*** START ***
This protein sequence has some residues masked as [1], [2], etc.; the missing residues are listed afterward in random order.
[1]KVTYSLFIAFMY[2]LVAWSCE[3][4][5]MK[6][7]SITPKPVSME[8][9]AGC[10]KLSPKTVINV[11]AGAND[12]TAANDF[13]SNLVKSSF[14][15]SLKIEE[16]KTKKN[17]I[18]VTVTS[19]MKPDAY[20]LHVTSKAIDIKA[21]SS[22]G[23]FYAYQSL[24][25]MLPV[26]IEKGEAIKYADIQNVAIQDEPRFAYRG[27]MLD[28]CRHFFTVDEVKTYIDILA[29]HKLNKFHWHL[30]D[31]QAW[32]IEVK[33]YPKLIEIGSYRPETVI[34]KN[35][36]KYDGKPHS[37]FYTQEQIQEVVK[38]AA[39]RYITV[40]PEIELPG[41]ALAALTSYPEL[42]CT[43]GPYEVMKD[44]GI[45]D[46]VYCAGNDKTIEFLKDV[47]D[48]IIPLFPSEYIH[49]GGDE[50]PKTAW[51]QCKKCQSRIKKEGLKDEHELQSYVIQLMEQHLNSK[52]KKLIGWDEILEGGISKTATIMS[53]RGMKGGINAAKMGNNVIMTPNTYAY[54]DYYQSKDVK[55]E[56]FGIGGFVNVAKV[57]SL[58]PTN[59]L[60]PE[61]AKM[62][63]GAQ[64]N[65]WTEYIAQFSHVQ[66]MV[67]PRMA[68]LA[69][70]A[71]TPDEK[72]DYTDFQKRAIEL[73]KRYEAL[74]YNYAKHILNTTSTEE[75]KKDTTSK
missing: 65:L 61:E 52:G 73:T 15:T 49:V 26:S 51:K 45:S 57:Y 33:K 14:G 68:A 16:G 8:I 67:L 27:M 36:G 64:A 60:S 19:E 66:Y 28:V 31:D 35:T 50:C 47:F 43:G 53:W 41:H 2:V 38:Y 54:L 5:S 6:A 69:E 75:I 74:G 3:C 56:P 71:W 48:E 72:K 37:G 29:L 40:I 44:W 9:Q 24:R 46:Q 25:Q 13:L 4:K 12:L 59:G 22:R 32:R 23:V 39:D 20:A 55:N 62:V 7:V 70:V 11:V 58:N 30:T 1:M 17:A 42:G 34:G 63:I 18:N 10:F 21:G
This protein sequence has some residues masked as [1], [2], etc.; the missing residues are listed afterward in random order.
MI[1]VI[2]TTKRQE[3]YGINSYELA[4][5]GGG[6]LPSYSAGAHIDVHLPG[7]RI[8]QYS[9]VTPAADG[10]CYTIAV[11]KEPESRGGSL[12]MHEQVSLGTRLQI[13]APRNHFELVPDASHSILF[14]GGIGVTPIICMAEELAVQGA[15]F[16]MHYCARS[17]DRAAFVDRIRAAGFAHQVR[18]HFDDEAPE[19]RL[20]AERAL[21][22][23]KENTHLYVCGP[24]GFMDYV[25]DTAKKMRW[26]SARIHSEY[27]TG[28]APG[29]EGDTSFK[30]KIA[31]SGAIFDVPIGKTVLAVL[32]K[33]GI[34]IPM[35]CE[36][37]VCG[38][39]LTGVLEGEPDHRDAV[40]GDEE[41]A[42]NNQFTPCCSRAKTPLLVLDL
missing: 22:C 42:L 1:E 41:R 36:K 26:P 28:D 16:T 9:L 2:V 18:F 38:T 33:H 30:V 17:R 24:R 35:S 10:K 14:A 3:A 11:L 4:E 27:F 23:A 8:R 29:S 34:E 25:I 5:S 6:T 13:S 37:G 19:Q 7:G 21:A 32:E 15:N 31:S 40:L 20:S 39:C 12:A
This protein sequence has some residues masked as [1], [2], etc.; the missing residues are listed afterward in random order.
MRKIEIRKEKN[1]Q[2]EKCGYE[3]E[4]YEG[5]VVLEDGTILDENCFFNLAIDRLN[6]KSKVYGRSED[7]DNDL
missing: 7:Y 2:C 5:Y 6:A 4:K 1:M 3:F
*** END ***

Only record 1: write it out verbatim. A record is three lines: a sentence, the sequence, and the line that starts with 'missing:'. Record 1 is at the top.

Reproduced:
This protein sequence has some residues masked as [1], [2], etc.; the missing residues are listed afterward in random order.
[1]KVTYSLFIAFMY[2]LVAWSCE[3][4][5]MK[6][7]SITPKPVSME[8][9]AGC[10]KLSPKTVINV[11]AGAND[12]TAANDF[13]SNLVKSSF[14][15]SLKIEE[16]KTKKN[17]I[18]VTVTS[19]MKPDAY[20]LHVTSKAIDIKA[21]SS[22]G[23]FYAYQSL[24][25]MLPV[26]IEKGEAIKYADIQNVAIQDEPRFAYRG[27]MLD[28]CRHFFTVDEVKTYIDILA[29]HKLNKFHWHL[30]D[31]QAW[32]IEVK[33]YPKLIEIGSYRPETVI[34]KN[35][36]KYDGKPHS[37]FYTQEQIQEVVK[38]AA[39]RYITV[40]PEIELPG[41]ALAALTSYPEL[42]CT[43]GPYEVMKD[44]GI[45]D[46]VYCAGNDKTIEFLKDV[47]D[48]IIPLFPSEYIH[49]GGDE[50]PKTAW[51]QCKKCQSRIKKEGLKDEHELQSYVIQLMEQHLNSK[52]KKLIGWDEILEGGISKTATIMS[53]RGMKGGINAAKMGNNVIMTPNTYAY[54]DYYQSKDVK[55]E[56]FGIGGFVNVAKV[57]SL[58]PTN[59]L[60]PE[61]AKM[62][63]GAQ[64]N[65]WTEYIAQFSHVQ[66]MV[67]PRMA[68]LA[69][70]A[71]TPDEK[72]DYTDFQKRAIEL[73]KRYEAL[74]YNYAKHILNTTSTEE[75]KKDTTSK
missing: 65:L 61:E 52:G 73:T 15:T 49:V 26:S 51:K 45:S 57:Y 33:K 14:G 68:A 16:G 8:I 67:L 27:M 36:G 64:A 60:S 19:E 66:Y 28:V 31:D 35:T 50:C 47:F 43:G 53:W 41:H 2:V 38:Y 54:L 5:S 6:A 69:E 75:I 74:G 3:C 56:P 71:W 48:E 72:K 37:G 29:L 40:I 44:W 9:Q 24:R 46:Q 25:Q 13:L 4:K 12:L 59:G 22:R 32:R 23:V 39:D 20:A 55:N 62:V 7:V 70:V 11:V 58:N 30:T 1:M 17:A 42:G 34:G 63:I 18:N 10:F 21:G